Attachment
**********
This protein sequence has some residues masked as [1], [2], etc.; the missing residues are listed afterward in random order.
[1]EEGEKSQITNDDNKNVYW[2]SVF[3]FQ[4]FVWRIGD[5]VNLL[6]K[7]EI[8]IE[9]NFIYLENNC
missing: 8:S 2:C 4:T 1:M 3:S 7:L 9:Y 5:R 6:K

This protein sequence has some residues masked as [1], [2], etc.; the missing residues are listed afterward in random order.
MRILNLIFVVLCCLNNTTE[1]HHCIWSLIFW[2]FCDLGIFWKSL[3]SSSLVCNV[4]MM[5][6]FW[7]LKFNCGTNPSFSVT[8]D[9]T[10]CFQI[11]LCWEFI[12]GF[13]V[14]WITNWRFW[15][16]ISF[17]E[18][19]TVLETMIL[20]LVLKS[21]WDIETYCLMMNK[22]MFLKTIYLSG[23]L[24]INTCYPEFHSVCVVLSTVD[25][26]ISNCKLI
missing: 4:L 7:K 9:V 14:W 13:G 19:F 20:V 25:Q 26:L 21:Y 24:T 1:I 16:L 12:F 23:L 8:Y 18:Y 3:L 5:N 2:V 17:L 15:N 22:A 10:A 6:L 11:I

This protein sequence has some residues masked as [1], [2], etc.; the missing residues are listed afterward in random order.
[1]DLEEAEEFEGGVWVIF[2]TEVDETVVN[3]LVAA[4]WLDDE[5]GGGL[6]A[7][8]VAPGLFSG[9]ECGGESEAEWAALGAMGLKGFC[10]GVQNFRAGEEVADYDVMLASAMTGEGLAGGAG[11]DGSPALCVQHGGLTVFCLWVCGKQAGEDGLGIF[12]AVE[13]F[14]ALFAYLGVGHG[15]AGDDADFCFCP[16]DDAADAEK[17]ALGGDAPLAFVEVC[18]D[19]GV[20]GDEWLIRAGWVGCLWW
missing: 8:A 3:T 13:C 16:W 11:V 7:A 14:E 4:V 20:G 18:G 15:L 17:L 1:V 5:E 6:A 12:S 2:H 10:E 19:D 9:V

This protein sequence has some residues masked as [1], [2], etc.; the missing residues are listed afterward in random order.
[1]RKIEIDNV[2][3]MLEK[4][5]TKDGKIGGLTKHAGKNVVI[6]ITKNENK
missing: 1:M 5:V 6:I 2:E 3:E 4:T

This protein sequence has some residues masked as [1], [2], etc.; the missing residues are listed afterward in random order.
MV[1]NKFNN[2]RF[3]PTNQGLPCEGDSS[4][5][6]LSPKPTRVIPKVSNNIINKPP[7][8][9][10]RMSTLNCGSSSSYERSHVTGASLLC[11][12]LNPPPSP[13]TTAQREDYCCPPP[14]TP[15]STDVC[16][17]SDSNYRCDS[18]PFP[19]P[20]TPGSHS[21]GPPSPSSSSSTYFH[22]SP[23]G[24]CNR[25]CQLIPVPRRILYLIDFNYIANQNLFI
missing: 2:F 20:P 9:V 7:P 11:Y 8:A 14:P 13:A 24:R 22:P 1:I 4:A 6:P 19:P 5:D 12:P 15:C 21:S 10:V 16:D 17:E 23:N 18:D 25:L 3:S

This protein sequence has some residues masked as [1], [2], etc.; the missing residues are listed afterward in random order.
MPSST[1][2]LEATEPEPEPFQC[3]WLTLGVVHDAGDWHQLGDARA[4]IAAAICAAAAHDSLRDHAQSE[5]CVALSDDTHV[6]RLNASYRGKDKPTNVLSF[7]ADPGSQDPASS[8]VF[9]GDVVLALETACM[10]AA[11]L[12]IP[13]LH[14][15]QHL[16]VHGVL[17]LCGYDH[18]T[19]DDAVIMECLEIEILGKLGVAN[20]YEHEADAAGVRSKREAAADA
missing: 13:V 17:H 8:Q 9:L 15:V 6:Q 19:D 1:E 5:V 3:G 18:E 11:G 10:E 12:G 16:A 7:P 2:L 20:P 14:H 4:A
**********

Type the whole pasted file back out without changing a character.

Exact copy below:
This protein sequence has some residues masked as [1], [2], etc.; the missing residues are listed afterward in random order.
[1]EEGEKSQITNDDNKNVYW[2]SVF[3]FQ[4]FVWRIGD[5]VNLL[6]K[7]EI[8]IE[9]NFIYLENNC
missing: 8:S 2:C 4:T 1:M 3:S 7:L 9:Y 5:R 6:K

This protein sequence has some residues masked as [1], [2], etc.; the missing residues are listed afterward in random order.
MRILNLIFVVLCCLNNTTE[1]HHCIWSLIFW[2]FCDLGIFWKSL[3]SSSLVCNV[4]MM[5][6]FW[7]LKFNCGTNPSFSVT[8]D[9]T[10]CFQI[11]LCWEFI[12]GF[13]V[14]WITNWRFW[15][16]ISF[17]E[18][19]TVLETMIL[20]LVLKS[21]WDIETYCLMMNK[22]MFLKTIYLSG[23]L[24]INTCYPEFHSVCVVLSTVD[25][26]ISNCKLI
missing: 4:L 7:K 9:V 14:W 13:G 19:F 20:V 25:Q 26:L 21:Y 24:T 1:I 16:L 12:F 23:L 8:Y 18:Y 3:L 5:N 2:V 17:L 15:N 22:A 10:A 6:L 11:I

This protein sequence has some residues masked as [1], [2], etc.; the missing residues are listed afterward in random order.
[1]DLEEAEEFEGGVWVIF[2]TEVDETVVN[3]LVAA[4]WLDDE[5]GGGL[6]A[7][8]VAPGLFSG[9]ECGGESEAEWAALGAMGLKGFC[10]GVQNFRAGEEVADYDVMLASAMTGEGLAGGAG[11]DGSPALCVQHGGLTVFCLWVCGKQAGEDGLGIF[12]AVE[13]F[14]ALFAYLGVGHG[15]AGDDADFCFCP[16]DDAADAEK[17]ALGGDAPLAFVEVC[18]D[19]GV[20]GDEWLIRAGWVGCLWW
missing: 8:A 3:T 13:C 16:W 11:V 7:A 14:E 4:V 20:G 18:G 15:L 17:L 1:V 5:E 6:A 12:S 2:H 10:E 19:D 9:V

This protein sequence has some residues masked as [1], [2], etc.; the missing residues are listed afterward in random order.
[1]RKIEIDNV[2][3]MLEK[4][5]TKDGKIGGLTKHAGKNVVI[6]ITKNENK
missing: 1:M 5:V 6:I 2:E 3:E 4:T

This protein sequence has some residues masked as [1], [2], etc.; the missing residues are listed afterward in random order.
MV[1]NKFNN[2]RF[3]PTNQGLPCEGDSS[4][5][6]LSPKPTRVIPKVSNNIINKPP[7][8][9][10]RMSTLNCGSSSSYERSHVTGASLLC[11][12]LNPPPSP[13]TTAQREDYCCPPP[14]TP[15]STDVC[16][17]SDSNYRCDS[18]PFP[19]P[20]TPGSHS[21]GPPSPSSSSSTYFH[22]SP[23]G[24]CNR[25]CQLIPVPRRILYLIDFNYIANQNLFI
missing: 2:F 20:P 9:V 7:P 11:Y 8:A 14:P 13:A 24:R 22:P 1:I 4:A 6:P 19:P 5:D 12:P 15:C 21:S 10:V 16:D 17:E 23:N 18:D 25:L 3:S

This protein sequence has some residues masked as [1], [2], etc.; the missing residues are listed afterward in random order.
MPSST[1][2]LEATEPEPEPFQC[3]WLTLGVVHDAGDWHQLGDARA[4]IAAAICAAAAHDSLRDHAQSE[5]CVALSDDTHV[6]RLNASYRGKDKPTNVLSF[7]ADPGSQDPASS[8]VF[9]GDVVLALETACM[10]AA[11]L[12]IP[13]LH[14][15]QHL[16]VHGVL[17]LCGYDH[18]T[19]DDAVIMECLEIEILGKLGVAN[20]YEHEADAAGVRSKREAAADA
missing: 13:V 17:H 8:Q 9:L 15:V 6:Q 19:D 1:E 5:V 3:G 18:E 11:G 10:E 12:G 16:A 7:P 2:L 20:P 14:H 4:A